Alcoa Inc., the world's third-largest aluminum company, said Monday it lost $1.19 billion during its fourth quarter as prices and demand for the metal plunged in a troubled global market.
Alcoa's loss highlighted the impact of the weakening world economy on key aluminum markets, such as the construction and auto industries. Prices of the metal, used in everything from cars and aircraft to window frames and beer cans, have fallen steeply along with other commodities since mid-2008.
Alcoa, the first component of the Dow Jones industrial average to post results and considered a bellwether of earnings to come, said quarterly revenue sank 19 percent to $5.7 billion from $7 billion in the year-earlier period.
To cope with diminishing demand, Alcoa last week announced plans to lay off about 13 percent of its global work force by the end of 2009, further cut production and spending, and sell four of its subsidiaries. Alcoa said it expected to save $450 million annually as a result of the cutbacks.
Alcoa's loss equaled $1.49 cents per share in the quarter ended Dec. 31. During the same period a year earlier, the company earned $632 million, or 75 cents per share, helped by restructuring and tax gains.
One-time charges in fourth-quarter totaled $920 million, or $1.15 per share.
Analysts, on average, expected the Pittsburgh-based company to lose 10 cents per share during the quarter, according to a survey by Thomson Reuters. Wall Street typically excludes one-time charges in its earnings estimates.
Some analysts have said Alcoa's recently announced production cuts may be insufficient to buoy prices. On Friday, Deutsche Bank analyst Jorge Beristain downgraded the company's stock to "Sell" from "Buy," citing aluminum prices that have dipped below the cost of production.
For the full year, Alcoa lost 9 cents per share on revenue of $26.9 billion. Analysts estimated it would earn $1.40 per share on revenue of $27.6 billion.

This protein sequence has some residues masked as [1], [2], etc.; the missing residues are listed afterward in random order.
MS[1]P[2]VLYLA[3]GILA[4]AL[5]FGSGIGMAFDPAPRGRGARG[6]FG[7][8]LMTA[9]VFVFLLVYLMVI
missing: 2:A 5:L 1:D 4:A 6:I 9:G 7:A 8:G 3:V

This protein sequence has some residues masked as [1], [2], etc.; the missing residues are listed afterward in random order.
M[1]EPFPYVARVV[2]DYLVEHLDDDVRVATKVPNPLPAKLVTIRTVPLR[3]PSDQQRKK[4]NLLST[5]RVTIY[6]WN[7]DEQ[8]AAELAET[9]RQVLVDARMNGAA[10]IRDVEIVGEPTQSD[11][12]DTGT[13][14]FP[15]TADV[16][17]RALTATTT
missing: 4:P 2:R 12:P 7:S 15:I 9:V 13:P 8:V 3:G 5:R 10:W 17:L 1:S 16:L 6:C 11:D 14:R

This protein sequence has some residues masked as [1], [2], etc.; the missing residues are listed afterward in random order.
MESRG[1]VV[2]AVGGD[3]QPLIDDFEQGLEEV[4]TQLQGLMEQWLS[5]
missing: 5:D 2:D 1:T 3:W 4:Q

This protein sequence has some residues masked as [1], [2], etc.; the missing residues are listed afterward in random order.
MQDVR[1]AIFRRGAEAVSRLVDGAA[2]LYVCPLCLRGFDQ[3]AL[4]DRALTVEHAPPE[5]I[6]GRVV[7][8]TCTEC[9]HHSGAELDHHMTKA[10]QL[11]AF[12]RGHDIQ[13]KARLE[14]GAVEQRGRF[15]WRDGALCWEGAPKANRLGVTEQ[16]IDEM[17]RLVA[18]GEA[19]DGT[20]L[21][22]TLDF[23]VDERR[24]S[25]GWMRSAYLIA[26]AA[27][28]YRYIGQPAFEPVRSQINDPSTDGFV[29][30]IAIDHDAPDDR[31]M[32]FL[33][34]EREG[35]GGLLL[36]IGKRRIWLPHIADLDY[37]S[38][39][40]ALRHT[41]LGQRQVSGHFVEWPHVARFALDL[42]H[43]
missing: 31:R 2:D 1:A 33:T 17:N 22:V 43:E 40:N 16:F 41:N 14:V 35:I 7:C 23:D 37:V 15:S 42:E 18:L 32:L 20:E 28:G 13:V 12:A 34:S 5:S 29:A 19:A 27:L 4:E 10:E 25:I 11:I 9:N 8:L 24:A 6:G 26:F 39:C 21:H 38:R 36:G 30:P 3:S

Prices of aluminum have plummeted to about 70 cents per pound from around $1.50 per pound last summer, as the global economy slowed and demand for the metal waned. Prices averaged about $1.17 per pound in 2006 and $1.20 per pound in 2007. Some analysts think prices won't rebound until mid-2009.
The latest cuts by Alcoa follow earlier moves to scale back output. Last fall, it announced plans to curtail production by 15 percent due to slowing demand.
Other large aluminum makers also have cut production recently. The world's top aluminum maker, Moscow-based United Company Rusal, planned to trim output by 4 percent, while Aluminum Corporation of China, or Chalco, planned cuts of about 18 percent. Analysts expect further cuts in the first half of 2009.
Aluminum demand in the U.S., which accounts for about 18 percent of the global market, has been falling for months, pushed down by declines in the residential housing and automotive markets. The Census Bureau said new home sales in November were down over 35 percent from the same month in 2007. U.S. auto sales dropped 36 percent in December from a year ago.
Shares of Alcoa sank 75 cents, or 6.9 percent, to close at $10.06. During the quarter, Alcoa's share price fell 47 percent, hitting its lowest level in more than a decade. In 2008, Alcoa shares shed nearly 70 percent of their value.